The New York Times, NPR and CNN all have come out in opposition to a ruling delivered by a Louisanna judge on Tuesday that issued a preliminary injuction against the President. In essence, they want the government to continue to censor Americans online. During the past few years, The New York Times, NPR and CNN have all been complicit in censorship.
The Hunter Biden laptop story was declared Russian disinformation by all three outlets, though they later had to admit that it was true. The Covid lab leak theory, also ridiculed by all three, was also proven true. Face masks, of which they were major proponents, were revealed to be useless, lockdowns were found to have been far more harmful than good. Vaccines did not prevent transmission of Covid but they all touted them, and the follow-up boosters. The government's word was gospel to these social media companies they interfered with, and to these big three outlets that enjoined suppression of concerns over mass voting by mail.
The judge also cited the government for "suppressing parody accounts" about themselves, "suppressing negative posts about the economy; and suppressing negative posts about President Biden."
"If the allegations made by Plaintiffs are true," the ruling read, "the present case arguably involves the most massive attack against free speech in United States’ history. In their attempts to suppress alleged disinformation, the Federal Government, and particularly the Defendants named here, are alleged to have blatantly ignored the First Amendment’s right to free speech."
But for the news outlets that have guided public opinion and play an outsized role in the way events are perceived, the importance of the First Amendment pales in comparison to the need to push a partisan, ideological narrative.
"This is one of the most aggressive, far reaching rulings you'll ever see. What this judge is purporting to do is micromanage," CNN said, "really, the day to day interactions between essentially the entire executive branch, all these agencies that are listed as defendants, and the leading social media companies in the actual temporary injuction."
And they are concerned about enforcement. "The judge basically says," the CNN pundit goes on, "'you're not allowed, administration, to talk to the social media companies about any protected free speech, except for cybersecurity threats, national security threats, criminal threats.' But where's the line? Who's going to police this?"
CNN is not alone in this. The New York Times also framed their reporting on the case as limiting the Biden administration's ability to suppress free speech. "In granting a preliminary injunction," the Times writes, "Judge Doughty said that the agencies could not flag specific posts to the social media platforms or request reports about their efforts to take down content. The ruling said that the government could still notify the platforms about posts detailing crimes, national security threats or foreign attempts to influence elections."
For the Times, the main concern is that the ruling could force government agencies "to refrain from notifying the platforms of troublesome content." The assumption in that statement, of course, is that speech which is "troublesome" should come with a government warning or be flagged by government officials.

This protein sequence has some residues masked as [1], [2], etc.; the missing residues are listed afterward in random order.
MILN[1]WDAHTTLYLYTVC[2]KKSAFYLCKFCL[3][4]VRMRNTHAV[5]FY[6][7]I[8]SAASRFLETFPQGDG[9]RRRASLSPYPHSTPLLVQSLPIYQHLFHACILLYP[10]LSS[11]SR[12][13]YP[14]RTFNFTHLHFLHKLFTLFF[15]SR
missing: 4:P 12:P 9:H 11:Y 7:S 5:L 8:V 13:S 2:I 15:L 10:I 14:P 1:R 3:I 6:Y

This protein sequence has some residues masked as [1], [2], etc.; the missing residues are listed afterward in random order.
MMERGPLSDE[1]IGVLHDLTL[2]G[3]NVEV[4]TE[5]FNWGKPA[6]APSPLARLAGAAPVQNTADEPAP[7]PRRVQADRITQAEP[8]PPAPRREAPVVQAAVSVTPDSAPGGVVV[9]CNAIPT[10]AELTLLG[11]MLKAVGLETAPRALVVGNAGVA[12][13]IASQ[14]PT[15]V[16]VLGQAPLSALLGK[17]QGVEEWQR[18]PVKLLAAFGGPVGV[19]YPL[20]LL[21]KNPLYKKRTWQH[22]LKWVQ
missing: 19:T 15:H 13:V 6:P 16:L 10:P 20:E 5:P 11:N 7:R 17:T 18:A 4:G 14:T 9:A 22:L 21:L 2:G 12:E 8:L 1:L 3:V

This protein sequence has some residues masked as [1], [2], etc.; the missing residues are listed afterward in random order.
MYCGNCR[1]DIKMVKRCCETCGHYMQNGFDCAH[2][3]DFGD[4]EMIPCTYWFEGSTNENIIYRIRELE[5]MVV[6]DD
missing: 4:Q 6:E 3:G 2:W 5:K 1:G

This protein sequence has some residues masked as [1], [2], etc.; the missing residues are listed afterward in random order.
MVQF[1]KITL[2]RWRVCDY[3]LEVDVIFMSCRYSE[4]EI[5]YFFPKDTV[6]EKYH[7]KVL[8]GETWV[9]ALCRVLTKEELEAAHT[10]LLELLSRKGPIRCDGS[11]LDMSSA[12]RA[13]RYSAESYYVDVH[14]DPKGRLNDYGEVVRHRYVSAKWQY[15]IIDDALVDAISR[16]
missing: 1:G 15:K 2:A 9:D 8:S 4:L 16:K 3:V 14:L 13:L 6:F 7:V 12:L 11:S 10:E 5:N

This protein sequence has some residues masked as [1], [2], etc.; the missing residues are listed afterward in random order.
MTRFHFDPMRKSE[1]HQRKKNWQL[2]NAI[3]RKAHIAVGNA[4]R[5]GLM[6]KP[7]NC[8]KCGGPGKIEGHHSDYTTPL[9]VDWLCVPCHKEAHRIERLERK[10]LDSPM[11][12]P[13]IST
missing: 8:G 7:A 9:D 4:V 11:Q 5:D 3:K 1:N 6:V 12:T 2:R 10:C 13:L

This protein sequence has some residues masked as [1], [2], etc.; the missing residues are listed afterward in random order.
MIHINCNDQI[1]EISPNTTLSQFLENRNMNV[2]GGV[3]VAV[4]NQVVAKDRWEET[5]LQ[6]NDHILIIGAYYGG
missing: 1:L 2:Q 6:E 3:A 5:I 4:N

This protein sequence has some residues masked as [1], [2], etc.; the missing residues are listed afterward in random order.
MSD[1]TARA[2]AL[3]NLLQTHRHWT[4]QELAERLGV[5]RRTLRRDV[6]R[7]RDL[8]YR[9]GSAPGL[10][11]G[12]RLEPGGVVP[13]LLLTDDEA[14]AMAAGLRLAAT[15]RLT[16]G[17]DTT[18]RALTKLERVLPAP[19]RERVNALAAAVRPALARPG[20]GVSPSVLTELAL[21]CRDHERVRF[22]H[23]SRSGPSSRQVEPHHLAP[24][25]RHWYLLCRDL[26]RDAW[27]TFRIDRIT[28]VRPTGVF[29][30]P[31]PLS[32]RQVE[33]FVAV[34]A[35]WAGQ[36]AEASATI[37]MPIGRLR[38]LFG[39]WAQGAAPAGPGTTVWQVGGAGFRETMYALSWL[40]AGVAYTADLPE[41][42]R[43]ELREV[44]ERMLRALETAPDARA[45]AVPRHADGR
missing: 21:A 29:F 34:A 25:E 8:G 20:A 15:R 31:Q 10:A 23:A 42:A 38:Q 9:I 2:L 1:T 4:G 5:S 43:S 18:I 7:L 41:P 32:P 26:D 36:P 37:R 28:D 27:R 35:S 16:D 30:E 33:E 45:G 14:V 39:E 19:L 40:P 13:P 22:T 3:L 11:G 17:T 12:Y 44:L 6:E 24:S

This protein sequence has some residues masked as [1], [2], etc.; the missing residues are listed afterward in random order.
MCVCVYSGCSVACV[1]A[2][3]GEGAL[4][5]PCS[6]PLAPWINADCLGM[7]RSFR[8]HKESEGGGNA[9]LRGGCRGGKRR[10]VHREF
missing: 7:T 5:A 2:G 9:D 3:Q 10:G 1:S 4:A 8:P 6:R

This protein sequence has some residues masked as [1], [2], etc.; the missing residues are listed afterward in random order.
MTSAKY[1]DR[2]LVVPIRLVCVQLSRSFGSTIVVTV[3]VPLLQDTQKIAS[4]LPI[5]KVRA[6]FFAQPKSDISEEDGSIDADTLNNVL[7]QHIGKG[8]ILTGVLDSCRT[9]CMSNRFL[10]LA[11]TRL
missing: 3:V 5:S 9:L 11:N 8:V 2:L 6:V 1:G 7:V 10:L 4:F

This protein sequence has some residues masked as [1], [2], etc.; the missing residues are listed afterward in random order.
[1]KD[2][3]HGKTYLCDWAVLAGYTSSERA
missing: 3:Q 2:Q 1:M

This is The New York Times, a newspaper that was once the arbiter of truth and facts, which is now suggesting that freedom of speech, an inalienable natural right, should be limited when government officials believe that speech is "troublesome."
NPR feels similiarly, and I say "feels" because that's basically all the public broadcaster is good for these days. NPR claimed outright that the judge has "blocked some government agencies and Biden administration officials from communicating with tech companies."
In discussing the case, NPR's anchor said, "I just can't think of another instance where government officials were told they could not talk to key players in an industry." Of course, that's not the basis of the ruling. The ruling is based on securing Americans' free speech rights.
The case was brought by Missouri's attorney general, who was joined by other states' attorneys general, claiming that the federal government under Joe Biden targeted Americans' speech during the Covid pandemic by directly instructing social media companies what speech to allow on their platforms and what speech to identify as so-called misinformation or disinformation.
"Plaintiffs allege," the judge wrote, "that Defendants, through public pressure campaigns, private meetings, and other forms of direct communication, regarding what Defendants described as 'disinformation,' 'misinformation,' and 'malinformation,' have colluded with and/or coerced social-media platforms to suppress disfavored peakers, viewpoints, and content on social-media platforms."
As a result, the judge limited the government's access to tools of suppression, even going as far as to limit their ability to engage with academic institutions to limit Americans' free speech.
The job of a free press is to uphold the same First Amendment that makes it possible for them to do their jobs, to speak truth to power, to expose inconvenient truths. The job of a free press is not to spin a narrative designed to lure Americans into compliance, or giving up their rights, or capitulating to the viewpoints of the elites in the ruling class.
We are a long way from the time in which we had a mainstream media that was believable, trustworthy, and upheld the First Amendment above all else. While they pontificate against "activism" on the court, they propagate only propaganda from their own pages.